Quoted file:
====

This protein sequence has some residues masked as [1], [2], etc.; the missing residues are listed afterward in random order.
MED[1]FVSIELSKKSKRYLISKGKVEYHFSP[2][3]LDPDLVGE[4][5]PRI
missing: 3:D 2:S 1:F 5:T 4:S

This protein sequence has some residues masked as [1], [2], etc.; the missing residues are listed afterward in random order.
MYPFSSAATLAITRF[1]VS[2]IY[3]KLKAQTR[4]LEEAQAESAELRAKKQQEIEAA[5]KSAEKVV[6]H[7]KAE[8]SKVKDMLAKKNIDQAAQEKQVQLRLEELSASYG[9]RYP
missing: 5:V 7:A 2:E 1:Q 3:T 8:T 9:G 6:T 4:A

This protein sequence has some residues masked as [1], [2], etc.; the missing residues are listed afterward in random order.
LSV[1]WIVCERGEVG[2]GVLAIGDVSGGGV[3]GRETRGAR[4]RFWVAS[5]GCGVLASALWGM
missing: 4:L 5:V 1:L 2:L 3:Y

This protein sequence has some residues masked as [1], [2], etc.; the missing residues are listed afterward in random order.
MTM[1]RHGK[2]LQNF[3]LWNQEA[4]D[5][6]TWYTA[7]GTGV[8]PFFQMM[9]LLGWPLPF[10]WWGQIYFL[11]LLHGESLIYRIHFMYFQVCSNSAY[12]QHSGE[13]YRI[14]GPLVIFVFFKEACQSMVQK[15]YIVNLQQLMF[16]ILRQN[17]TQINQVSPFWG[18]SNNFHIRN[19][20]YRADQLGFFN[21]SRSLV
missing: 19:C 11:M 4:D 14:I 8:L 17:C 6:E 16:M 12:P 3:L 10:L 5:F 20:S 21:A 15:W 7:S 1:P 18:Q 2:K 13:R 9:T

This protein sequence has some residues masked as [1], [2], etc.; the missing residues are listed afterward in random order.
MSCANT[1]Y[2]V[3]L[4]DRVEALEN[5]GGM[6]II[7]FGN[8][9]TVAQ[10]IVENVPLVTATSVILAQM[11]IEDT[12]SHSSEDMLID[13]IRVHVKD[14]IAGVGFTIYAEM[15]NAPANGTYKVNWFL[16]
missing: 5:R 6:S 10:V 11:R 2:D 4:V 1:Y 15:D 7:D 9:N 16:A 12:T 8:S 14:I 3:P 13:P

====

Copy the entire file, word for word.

This protein sequence has some residues masked as [1], [2], etc.; the missing residues are listed afterward in random order.
MED[1]FVSIELSKKSKRYLISKGKVEYHFSP[2][3]LDPDLVGE[4][5]PRI
missing: 3:D 2:S 1:F 5:T 4:S

This protein sequence has some residues masked as [1], [2], etc.; the missing residues are listed afterward in random order.
MYPFSSAATLAITRF[1]VS[2]IY[3]KLKAQTR[4]LEEAQAESAELRAKKQQEIEAA[5]KSAEKVV[6]H[7]KAE[8]SKVKDMLAKKNIDQAAQEKQVQLRLEELSASYG[9]RYP
missing: 5:V 7:A 2:E 1:Q 3:T 8:T 9:G 6:T 4:A

This protein sequence has some residues masked as [1], [2], etc.; the missing residues are listed afterward in random order.
LSV[1]WIVCERGEVG[2]GVLAIGDVSGGGV[3]GRETRGAR[4]RFWVAS[5]GCGVLASALWGM
missing: 4:L 5:V 1:L 2:L 3:Y

This protein sequence has some residues masked as [1], [2], etc.; the missing residues are listed afterward in random order.
MTM[1]RHGK[2]LQNF[3]LWNQEA[4]D[5][6]TWYTA[7]GTGV[8]PFFQMM[9]LLGWPLPF[10]WWGQIYFL[11]LLHGESLIYRIHFMYFQVCSNSAY[12]QHSGE[13]YRI[14]GPLVIFVFFKEACQSMVQK[15]YIVNLQQLMF[16]ILRQN[17]TQINQVSPFWG[18]SNNFHIRN[19][20]YRADQLGFFN[21]SRSLV
missing: 19:C 11:M 4:D 14:I 8:L 17:C 6:E 16:M 12:P 3:L 10:L 5:F 20:S 21:A 15:W 7:S 1:P 18:Q 2:K 13:R 9:T

This protein sequence has some residues masked as [1], [2], etc.; the missing residues are listed afterward in random order.
MSCANT[1]Y[2]V[3]L[4]DRVEALEN[5]GGM[6]II[7]FGN[8][9]TVAQ[10]IVENVPLVTATSVILAQM[11]IEDT[12]SHSSEDMLID[13]IRVHVKD[14]IAGVGFTIYAEM[15]NAPANGTYKVNWFL[16]
missing: 5:R 6:S 10:V 11:R 2:D 4:V 1:Y 15:D 7:D 9:N 16:A 12:T 8:S 14:I 3:P 13:P